Time magazine ran a story back in 2007 on “The Case for National Service.” The story described the positions of the candidates for president on expanding “public service” programs. Two of the Democrat candidates favored mandatory community service by all high school students. And two others — Hillary Clinton and Joe Biden — favored creation of a U.S. Public Service Academy for training civil servants.
Barack Obama has centered speeches around this idea of public service. He waxes sentimental about what we can each do for our country. All in one speech, he said that we must “answer a new call to service to meet the challenges of our new century” and that he “won’t just ask for your vote as a candidate” but “will ask for your service.” And he said that, in fact, this is the cause of his presidency.
Obama, though, is not listed as favoring this proposed academy. Instead, he proposes expanding AmeriCorps and the Peace Corps along with several other programs, and offering funding to students in exchange for community service. We can only hope that he isn’t convinced by his supporters and colleagues to change his mind on this.
Proponents of the academy argue that we’re facing a shortage of public servants, and such an academy could help. Of course, they do not mention that we could reduce the size of government instead of training our youth like soldiers to work for an ever expanding public sector.
It isn’t mere rhetoric to say they would be trained like soldiers. Supporters of the bill have called the proposed academy the “civilian counterpart to the uniformed service academies.” But we should not need a civilian counterpart to the military service academies beyond the police academies that already exist — because the civilian counterpart to the military is just the police officer corps.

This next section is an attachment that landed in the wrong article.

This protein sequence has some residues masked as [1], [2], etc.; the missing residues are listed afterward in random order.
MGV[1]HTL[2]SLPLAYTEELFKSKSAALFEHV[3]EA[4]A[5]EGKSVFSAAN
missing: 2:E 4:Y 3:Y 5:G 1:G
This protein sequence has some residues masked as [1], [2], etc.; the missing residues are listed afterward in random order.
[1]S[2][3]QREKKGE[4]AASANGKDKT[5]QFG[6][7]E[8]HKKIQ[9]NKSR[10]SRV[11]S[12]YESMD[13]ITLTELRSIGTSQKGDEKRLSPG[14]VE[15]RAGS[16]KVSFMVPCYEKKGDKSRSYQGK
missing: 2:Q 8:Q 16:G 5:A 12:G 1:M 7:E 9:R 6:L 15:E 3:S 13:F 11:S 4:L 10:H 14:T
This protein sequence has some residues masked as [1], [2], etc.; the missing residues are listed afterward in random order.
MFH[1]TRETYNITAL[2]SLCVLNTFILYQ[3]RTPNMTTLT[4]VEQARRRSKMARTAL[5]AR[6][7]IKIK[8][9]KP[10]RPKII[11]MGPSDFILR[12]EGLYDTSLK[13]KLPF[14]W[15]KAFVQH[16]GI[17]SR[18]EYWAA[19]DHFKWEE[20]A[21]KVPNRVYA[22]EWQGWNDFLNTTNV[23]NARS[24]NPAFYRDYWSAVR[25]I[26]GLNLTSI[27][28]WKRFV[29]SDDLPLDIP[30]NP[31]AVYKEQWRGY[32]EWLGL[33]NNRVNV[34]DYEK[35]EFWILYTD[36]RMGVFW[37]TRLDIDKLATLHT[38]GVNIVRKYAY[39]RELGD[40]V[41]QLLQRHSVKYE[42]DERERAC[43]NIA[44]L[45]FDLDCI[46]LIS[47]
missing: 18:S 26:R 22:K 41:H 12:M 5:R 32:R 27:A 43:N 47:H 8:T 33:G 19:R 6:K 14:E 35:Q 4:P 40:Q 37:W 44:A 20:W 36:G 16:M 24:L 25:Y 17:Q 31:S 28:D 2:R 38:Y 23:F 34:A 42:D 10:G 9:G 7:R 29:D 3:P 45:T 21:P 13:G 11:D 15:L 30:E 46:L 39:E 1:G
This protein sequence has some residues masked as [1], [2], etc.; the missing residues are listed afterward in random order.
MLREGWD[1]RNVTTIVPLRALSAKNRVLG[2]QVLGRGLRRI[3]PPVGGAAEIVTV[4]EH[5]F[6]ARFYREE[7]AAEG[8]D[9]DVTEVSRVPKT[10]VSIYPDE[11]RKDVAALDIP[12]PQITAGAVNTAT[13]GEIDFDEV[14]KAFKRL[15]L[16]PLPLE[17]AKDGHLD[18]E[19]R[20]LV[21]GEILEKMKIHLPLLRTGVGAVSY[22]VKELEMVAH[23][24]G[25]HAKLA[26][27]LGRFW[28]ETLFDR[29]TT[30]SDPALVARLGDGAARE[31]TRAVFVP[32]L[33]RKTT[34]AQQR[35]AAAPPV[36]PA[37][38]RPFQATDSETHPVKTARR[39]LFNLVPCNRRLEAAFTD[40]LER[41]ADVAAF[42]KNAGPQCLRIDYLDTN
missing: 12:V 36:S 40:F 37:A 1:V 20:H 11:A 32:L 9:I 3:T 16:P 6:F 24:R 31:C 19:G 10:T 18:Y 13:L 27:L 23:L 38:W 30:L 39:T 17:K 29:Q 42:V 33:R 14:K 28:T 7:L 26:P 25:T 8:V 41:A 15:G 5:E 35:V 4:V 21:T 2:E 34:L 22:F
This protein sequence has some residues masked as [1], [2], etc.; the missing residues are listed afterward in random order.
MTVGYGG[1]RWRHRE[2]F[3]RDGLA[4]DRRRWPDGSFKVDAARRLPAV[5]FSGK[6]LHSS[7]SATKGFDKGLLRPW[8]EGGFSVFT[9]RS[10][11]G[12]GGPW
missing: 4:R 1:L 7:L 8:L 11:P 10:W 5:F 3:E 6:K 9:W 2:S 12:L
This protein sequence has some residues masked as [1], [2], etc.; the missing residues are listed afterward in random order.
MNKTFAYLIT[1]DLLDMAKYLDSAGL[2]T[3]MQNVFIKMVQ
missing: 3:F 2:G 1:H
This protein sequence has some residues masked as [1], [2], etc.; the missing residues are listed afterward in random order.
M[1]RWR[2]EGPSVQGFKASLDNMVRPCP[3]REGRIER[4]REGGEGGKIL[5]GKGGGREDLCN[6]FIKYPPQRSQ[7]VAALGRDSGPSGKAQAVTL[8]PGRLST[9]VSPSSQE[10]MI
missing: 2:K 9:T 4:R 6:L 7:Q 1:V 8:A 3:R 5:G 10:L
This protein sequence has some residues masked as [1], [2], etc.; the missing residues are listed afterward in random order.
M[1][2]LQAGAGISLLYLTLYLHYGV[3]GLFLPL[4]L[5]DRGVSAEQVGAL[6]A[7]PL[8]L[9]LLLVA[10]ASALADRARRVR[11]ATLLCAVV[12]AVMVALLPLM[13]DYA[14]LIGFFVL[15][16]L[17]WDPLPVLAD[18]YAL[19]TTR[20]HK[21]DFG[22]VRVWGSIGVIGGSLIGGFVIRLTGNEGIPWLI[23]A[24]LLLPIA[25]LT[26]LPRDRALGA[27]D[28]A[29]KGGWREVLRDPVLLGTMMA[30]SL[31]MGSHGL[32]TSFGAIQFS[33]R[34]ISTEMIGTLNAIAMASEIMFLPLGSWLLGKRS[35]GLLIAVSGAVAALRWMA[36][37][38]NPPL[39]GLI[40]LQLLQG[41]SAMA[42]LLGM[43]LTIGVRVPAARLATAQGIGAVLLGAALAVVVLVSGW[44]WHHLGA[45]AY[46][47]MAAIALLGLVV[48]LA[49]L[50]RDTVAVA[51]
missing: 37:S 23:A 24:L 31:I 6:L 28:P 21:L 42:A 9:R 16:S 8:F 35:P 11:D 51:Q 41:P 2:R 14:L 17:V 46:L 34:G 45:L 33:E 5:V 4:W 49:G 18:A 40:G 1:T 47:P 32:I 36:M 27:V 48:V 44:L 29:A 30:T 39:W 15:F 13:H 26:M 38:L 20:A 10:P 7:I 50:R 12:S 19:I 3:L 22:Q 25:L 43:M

Another scary thought is that the belief in mandatory community service for high school students, or mandatory military service as Rep. Charlie Rangel (D-NY) has proposed, could combine with this call for a Public Service Academy. In fact, Rangel himself suggested that under his proposal, “Recruits not needed by the military in any given year would be required to perform some national civilian service.” He argued that mandatory service would close the economic gap, in which the poor are forced to serve disproportionately. However, this gap is actually a myth.
The idea that America’s youths should train like soldiers to serve government on the domestic front is contrary to the freedom and independent spirit this country was founded on. Furthermore, such programs are reminiscent of Soviet youth programs and Soviet job programs, and would similarly incorporate propaganda beneficial to the government in power. A free economy founded on small government has no need for such things — and they set a dangerous precedent.